The 75-mile (121 km) highway opened in 1833 as a toll road named the Port Kent and Hopkinton Turnpike.[9] The turnpike had only one toll gate, located near the center of the route. Two years later, the turnpike commissioners petitioned to the state of New York, asking for permission to replace the single gate with two gates at opposite ends of the turnpike that would collect half of the toll amount. The commissioners believed that the change in the toll gate locations would result in higher revenue, allowing them to continue maintaining the highway.[13] The change was approved;[14][15] however, the toll road was dissolved anyway three years later on March 30, 1838. At that time, maintenance of the Port Kent–Hopkinton highway was transferred to the towns through which it ran.[16]

The Theodore Roosevelt International Highway, a transcontinental auto trail extending from Portland, Oregon, to Portland, Maine, was established in 1919.[17] In eastern New York, the highway went through Keeseville, Ausable Chasm, and Fort Kent along what used to be the Port Kent and Hopkinton Turnpike before entering Vermont by way of the Burlington–Port Kent Ferry across Lake Champlain.[18]

The state of New York assumed maintenance of most of the Ausable Chasm–Port Kent roadway at some point after 1920.[19] In the 1930 renumbering of state highways in New York, the entirety of the highway from Ausable Chasm to the Port Kent ferry landing was designated as NY 373,[2] despite the fact that the small portion of the route east of Lake Street in Port Kent was not maintained by the state at the time.[20] On April 1, 1985, ownership and maintenance of NY 373 east of Lake Street was transferred from the town of Chesterfield to the state of New York as part of a highway maintenance swap between the state and Essex County.[21]

Major intersections

The entire route is in Chesterfield, Essex County.

US 9 to I-87 – Keeseville, Plattsburgh
Western terminus; Hamlet of Ausable Chasm
3.205.15 Burlington–Port Kent FerryEastern terminus; Hamlet of Port Kent
1.000 mi = 1.609 km; 1.000 km = 0.621 mi


  1. ^ a b "2008 Traffic Data Report for New York State" (PDF). New York State Department of Transportation. June 16, 2009. p. 302. Archived (PDF) from the original on September 27, 2012. Retrieved October 13, 2009.
  2. ^ a b Road Map of New York (Map). Cartography by General Drafting. Standard Oil Company of New York. 1930.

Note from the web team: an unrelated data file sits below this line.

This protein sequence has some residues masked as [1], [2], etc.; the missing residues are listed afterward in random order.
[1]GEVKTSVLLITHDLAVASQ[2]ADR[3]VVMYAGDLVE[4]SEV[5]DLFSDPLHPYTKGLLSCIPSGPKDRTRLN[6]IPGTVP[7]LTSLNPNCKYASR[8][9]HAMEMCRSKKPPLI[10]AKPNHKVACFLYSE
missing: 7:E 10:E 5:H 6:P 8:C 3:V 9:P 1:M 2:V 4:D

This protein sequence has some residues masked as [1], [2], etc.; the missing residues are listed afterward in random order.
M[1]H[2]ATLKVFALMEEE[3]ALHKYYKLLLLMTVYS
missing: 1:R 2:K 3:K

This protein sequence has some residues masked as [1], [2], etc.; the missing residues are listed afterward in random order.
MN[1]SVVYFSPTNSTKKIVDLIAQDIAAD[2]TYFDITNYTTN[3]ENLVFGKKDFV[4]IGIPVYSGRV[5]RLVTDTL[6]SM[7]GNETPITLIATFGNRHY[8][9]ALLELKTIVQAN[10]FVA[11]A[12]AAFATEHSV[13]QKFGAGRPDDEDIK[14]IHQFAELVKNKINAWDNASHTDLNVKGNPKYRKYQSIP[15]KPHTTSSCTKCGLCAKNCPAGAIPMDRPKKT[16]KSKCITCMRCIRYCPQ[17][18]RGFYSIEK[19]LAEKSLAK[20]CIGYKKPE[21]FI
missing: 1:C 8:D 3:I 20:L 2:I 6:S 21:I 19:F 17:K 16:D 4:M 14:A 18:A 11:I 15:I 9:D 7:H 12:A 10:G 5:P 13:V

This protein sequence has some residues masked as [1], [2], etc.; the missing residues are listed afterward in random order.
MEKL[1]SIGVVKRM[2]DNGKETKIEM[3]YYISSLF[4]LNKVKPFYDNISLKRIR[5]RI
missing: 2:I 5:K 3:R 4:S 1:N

3. ^ a b Google (May 29, 2008). "overview map of NY 373" (Map). Google Maps. Google. Retrieved May 29, 2008.
  4. ^ "Burlington, VT–Port Kent, NY". Lake Champlain Transportation Company. Archived from the original on May 9, 2008. Retrieved May 29, 2008.
  5. ^ Stevens, John Austin; DeCosta, Benjamin Franklin; Phelps, Henry (September 24, 1823). The Magazine of American History with Notes and Queries. A. S. Barnes. p. 372. Port Kent, NY history.
  6. ^ "Adirondack Forest Preserve". National Park Service. November 1, 2007. Archived from the original on December 13, 2007.
  7. ^ Greenwood, Richard (February 7, 1976). "National Register of Historic Places Inventory Nomination: Adirondack Forest Preserve" (PDF). National Park Service..
  8. ^ "The Constitution of the State of New York". New York State Senate. Archived from the original on March 17, 2008. Retrieved August 25, 2008.
  9. ^ a b Hough, Franklin Benjamin (1853). A History of St. Lawrence and Franklin Counties, New York. Albany, New York: Little and Co. pp. 327, 497, 568. ISBN 9780665165719. Port Kent Road.
  10. ^ "Niles' Weekly Register". The Franklin Press. Vol. 33. Baltimore, Maryland. 1828. p. 131.
  11. ^ a b New York State Legislature (1829). Laws of the State of New York, passed at the Fifty-first session, second meeting, 1828, and Fifty-second session, 1829. E. Croswell. pp. 265–268.
  12. ^ 1634–1699: McCusker, J. J. (1997). How Much Is That in Real Money? A Historical Price Index for Use as a Deflator of Money Values in the Economy of the United States: Addenda et Corrigenda (PDF). American Antiquarian Society. 1700–1799: McCusker, J. J. (1992). How Much Is That in Real Money? A Historical Price Index for Use as a Deflator of Money Values in the Economy of the United States (PDF). American Antiquarian Society. 1800–present: Federal Reserve Bank of Minneapolis. "Consumer Price Index (estimate) 1800–". Retrieved February 29, 2024.
  13. ^ New York State Legislature (1835). Documents of the Senate of the State of New York, Fifty-eighth session. Vol. 1. E. Crowell. pp. 9–10.
  14. ^ New York State Legislature (1835). Journal of the Senate of the State of New York at their Fifty-eighth session. E. Crowell. pp. 41, 47–48, 76.
  15. ^ New York State Legislature (1835). Journal of the Assembly of the State of New York at their Fifty-eighth session. E. Crowell. pp. 159, 167. port kent hopkinton road.
  16. ^ New York State Legislature (1838). Laws of the State of New York passed at the Sixty-first session of the Legislature. E. Crowell. pp. 96–97.
  17. ^ Skidmore, Max J. (2006). "Back cover text of the book". Moose Crossing: Portland to Portland on the Theodore Roosevelt International Highway. Hamilton Books. ISBN 0-7618-3510-5. OCLC 80156759.
  18. ^ Official Automobile Blue Book. Vol. 1. Automobile Blue Books Inc. 1926.
  19. ^ New York State Department of Highways (1920). Report of the State Commissioner of Highways. Albany, New York: J. B. Lyon Company. p. 274. Retrieved July 29, 2009.
  20. ^ Keeseville Digital Raster Quadrangle (Map). 1:24,000. New York State Department of Transportation. 1979. Archived from the original on March 4, 2016. Retrieved July 29, 2009.
  21. ^ New York State Legislature. "New York State Highway Law § 341". Archived from the original on December 8, 2002. Retrieved July 29, 2009.

External links